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Building School Culture for Founding Leaders

Let's delve into what school culture is about and the impact it can have with founding leadership. According to Michael Fullan a former Dean of the Ontario Institute for Studies in Education of the University of Toronto states that: school culture can be defined as the guiding beliefs and values evident in the way a school operates. As the inaugural leader of a startup school, I placed great significance on discerning the precise identity the school aimed to convey through its guiding beliefs and values. The visual representation of this identity is crucial, as it profoundly influences perceptions within the local community, students, staff, and parents. How this image is crafted and presented holds substantial weight in shaping the overall impact and resonance with the various stakeholders.

Over the past 12 years, as I've established startup schools, my aim here is to impart the key steps I've gathered. These key steps have helped me with forward thinking and navigating the dynamic landscape of entrepreneurship, fostering growth and innovation in the process. Here are a few of the top steps I did upon entering into a new startup school. The first step I took was to visit the community and understand the presence it played in the school. This allowed me to align myself with existing expectations and effectively lead and gain the trust of the school community. For example, I asked the school secretary and admissions director to give me a tour of the area the school was established in. This allowed for me to learn about the “why” of the school’s purpose. Most importantly my learning about the countries culture, local heritage buildings, foods, statues, and language helped allowed me to navigate relationships, build trust, along with fostering a positive collaborative environment.

The subsequent action I undertook involved assessing the morale of the staff. I hosted a school wide barbeque for staff. Meeting the staff in this stress-free environment allowed me to observe interactions, listen to conversations, and gauge the overall atmosphere, providing valuable insights into the dynamics and sentiments within the team. Another area I participated in was the Professional Development training workshops. Being a participant, I gained valuable firsthand experiences, allowing me to better understand the content, challenges, and potential improvements that could enhance the professional growth of both me and the staff. By partaking in these sessions, I was able to adapt within the decision-making dynamics of school culture to make informed and well received choices. Another annual event that takes place during the onboarding of new staff is team-wide classroom shopping. Grade level teams are allocated a specific budget for their yearly classroom needs, and they collectively decide how to allocate the funds at the beginning of the year. The division principals set a date for the outing, and the entire school takes the morning off for the shopping activity. This event has proven to be beneficial in fostering friendships, creating lasting memories, and promoting positive collaboration among the staff.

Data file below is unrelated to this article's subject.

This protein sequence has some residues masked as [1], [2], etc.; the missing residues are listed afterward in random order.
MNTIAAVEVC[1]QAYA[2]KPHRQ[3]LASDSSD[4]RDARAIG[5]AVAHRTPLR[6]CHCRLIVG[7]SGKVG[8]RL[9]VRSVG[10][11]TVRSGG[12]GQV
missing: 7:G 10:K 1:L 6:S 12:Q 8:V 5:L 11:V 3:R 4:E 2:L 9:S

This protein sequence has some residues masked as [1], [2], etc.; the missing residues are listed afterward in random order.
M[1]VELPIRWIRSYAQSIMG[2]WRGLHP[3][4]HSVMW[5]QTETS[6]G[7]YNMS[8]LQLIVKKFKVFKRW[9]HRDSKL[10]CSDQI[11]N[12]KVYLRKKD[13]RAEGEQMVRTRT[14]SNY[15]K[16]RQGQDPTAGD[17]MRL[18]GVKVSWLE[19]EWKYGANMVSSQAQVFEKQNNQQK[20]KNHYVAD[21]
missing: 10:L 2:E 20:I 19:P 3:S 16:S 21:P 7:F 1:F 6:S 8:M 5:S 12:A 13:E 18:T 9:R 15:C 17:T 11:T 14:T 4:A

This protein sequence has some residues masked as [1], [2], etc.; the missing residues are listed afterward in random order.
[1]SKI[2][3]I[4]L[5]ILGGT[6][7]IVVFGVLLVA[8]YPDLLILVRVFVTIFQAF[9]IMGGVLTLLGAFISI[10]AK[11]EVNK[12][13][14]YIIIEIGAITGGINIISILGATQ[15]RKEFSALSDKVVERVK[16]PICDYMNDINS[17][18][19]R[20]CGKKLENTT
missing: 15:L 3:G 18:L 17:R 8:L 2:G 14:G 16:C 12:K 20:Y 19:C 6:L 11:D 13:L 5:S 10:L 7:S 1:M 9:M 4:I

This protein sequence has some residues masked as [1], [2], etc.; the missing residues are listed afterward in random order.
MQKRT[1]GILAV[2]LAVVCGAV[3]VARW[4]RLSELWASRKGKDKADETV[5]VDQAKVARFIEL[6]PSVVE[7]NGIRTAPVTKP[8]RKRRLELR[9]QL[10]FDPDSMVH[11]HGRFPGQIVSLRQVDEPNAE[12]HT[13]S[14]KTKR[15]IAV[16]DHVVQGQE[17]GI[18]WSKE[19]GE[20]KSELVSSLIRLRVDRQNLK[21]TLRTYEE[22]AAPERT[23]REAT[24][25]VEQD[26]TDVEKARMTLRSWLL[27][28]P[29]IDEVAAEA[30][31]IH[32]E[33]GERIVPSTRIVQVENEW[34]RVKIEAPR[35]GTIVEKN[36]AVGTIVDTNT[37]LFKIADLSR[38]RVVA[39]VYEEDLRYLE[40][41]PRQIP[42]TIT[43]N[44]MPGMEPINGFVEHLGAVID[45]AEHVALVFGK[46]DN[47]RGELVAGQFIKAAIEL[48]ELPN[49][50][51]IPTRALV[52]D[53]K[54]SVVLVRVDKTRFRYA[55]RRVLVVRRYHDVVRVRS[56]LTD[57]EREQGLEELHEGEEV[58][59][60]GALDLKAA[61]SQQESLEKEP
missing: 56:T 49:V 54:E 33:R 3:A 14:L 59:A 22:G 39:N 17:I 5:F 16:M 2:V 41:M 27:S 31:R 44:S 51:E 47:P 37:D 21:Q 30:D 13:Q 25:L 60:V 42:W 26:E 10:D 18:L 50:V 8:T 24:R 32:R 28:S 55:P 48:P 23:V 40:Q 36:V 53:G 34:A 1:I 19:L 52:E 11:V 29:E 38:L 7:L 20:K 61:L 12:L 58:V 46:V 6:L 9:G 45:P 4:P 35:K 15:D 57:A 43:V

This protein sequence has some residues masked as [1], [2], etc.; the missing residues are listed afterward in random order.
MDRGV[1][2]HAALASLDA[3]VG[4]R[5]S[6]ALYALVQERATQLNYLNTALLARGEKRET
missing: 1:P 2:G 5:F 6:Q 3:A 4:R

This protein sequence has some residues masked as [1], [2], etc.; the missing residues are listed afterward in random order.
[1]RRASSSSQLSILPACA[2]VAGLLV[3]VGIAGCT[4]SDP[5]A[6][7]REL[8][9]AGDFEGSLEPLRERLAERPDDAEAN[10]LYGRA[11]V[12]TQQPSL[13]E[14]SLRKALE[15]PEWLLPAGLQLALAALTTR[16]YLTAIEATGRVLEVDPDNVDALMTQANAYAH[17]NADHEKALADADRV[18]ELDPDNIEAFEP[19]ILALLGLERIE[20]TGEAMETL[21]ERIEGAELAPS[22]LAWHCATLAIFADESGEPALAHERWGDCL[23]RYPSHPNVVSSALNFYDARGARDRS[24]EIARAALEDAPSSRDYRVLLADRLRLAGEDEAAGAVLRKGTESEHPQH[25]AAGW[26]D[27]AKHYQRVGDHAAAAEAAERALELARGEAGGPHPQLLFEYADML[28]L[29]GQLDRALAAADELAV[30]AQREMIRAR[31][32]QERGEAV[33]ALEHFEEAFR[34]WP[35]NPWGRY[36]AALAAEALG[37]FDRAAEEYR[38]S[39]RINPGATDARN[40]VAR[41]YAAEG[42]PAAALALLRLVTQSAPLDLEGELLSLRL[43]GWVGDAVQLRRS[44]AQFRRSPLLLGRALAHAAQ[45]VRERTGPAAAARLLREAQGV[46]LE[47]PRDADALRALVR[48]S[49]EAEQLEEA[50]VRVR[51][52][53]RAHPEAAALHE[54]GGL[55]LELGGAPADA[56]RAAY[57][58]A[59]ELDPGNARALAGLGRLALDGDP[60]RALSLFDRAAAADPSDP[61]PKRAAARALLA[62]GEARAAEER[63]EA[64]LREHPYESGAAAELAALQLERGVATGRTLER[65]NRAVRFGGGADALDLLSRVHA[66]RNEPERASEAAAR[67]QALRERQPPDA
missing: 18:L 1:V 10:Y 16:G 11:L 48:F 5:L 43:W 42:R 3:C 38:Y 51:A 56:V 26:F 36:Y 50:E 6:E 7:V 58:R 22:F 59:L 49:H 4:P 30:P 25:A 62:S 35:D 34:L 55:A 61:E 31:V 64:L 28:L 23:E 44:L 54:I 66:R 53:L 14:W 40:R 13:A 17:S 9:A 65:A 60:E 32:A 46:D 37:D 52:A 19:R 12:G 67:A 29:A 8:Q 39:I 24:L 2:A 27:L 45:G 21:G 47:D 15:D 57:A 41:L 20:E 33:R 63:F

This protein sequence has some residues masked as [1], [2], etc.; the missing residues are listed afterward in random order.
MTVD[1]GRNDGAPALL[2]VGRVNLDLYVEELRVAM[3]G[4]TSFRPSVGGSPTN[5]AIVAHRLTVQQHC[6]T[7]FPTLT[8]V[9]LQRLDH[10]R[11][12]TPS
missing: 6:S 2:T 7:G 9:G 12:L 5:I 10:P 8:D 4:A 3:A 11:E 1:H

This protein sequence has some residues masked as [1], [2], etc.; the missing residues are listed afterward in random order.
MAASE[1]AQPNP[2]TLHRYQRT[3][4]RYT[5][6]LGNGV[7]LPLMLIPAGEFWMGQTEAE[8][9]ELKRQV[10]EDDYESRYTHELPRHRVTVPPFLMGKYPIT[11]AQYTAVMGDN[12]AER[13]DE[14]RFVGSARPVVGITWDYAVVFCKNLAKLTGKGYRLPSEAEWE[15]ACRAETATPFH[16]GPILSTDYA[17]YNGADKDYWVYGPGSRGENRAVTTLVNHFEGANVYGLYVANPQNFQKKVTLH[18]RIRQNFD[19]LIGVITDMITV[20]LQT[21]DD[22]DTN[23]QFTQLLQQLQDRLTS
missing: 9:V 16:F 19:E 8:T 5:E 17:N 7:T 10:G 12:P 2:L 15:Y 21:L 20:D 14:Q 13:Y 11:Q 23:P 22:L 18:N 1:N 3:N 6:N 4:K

The cultural dynamics of communication and innovative changes have made me conscious of critical factors in cultivating an environment that prioritizes student success and facilitates effective teaching practices among the faculty. For instance, one school marketed itself as a premier English language immersion institution, supplemented by Mandarin as a second language. However, I discovered that students were acquiring a third and fourth language, and parents were primarily focused on having their child become English proficient only and not in Mandarin. It appeared Mandarin could be considered an optional addition rather than an integral part of the mainstream curriculum, as parents emphasized meeting the English admission requirements for private primary schools in the area. As a newly appointed leader, I successfully recognized and adjusted to the decision-making dynamics inherent in the school culture, enabling me to make well-informed decisions that were positively received by both students and teachers.

Culture is knowing the core beliefs and behavior. Whether it's organized well or not, what people believe and how they behave is influenced by the messages leaders and others in the organization convey. As a new founding leader for start up schools, you have the power to influence. By doing so, you can build strong relationships, make informed decisions, foster a positive and collaborative environment, and ultimately contribute to the success and well-being of the school community. Bridwell-Mitchell a professor of Education, Management and Organizational Behavior at the Harvard University Graduate School of Education stated; "strong connections among every member of the school community reinforce the circle at every point. Once principals understand what constitutes culture — once they learn to see it not as a hazy mass of intangibles, but as something that can be pinpointed and designed — they can start to execute a cultural vision".

I trust that this practical knowledge will assist you as you embark on establishing your school. If you ever need advice or someone to listen, please visit our contact page and send us a message.

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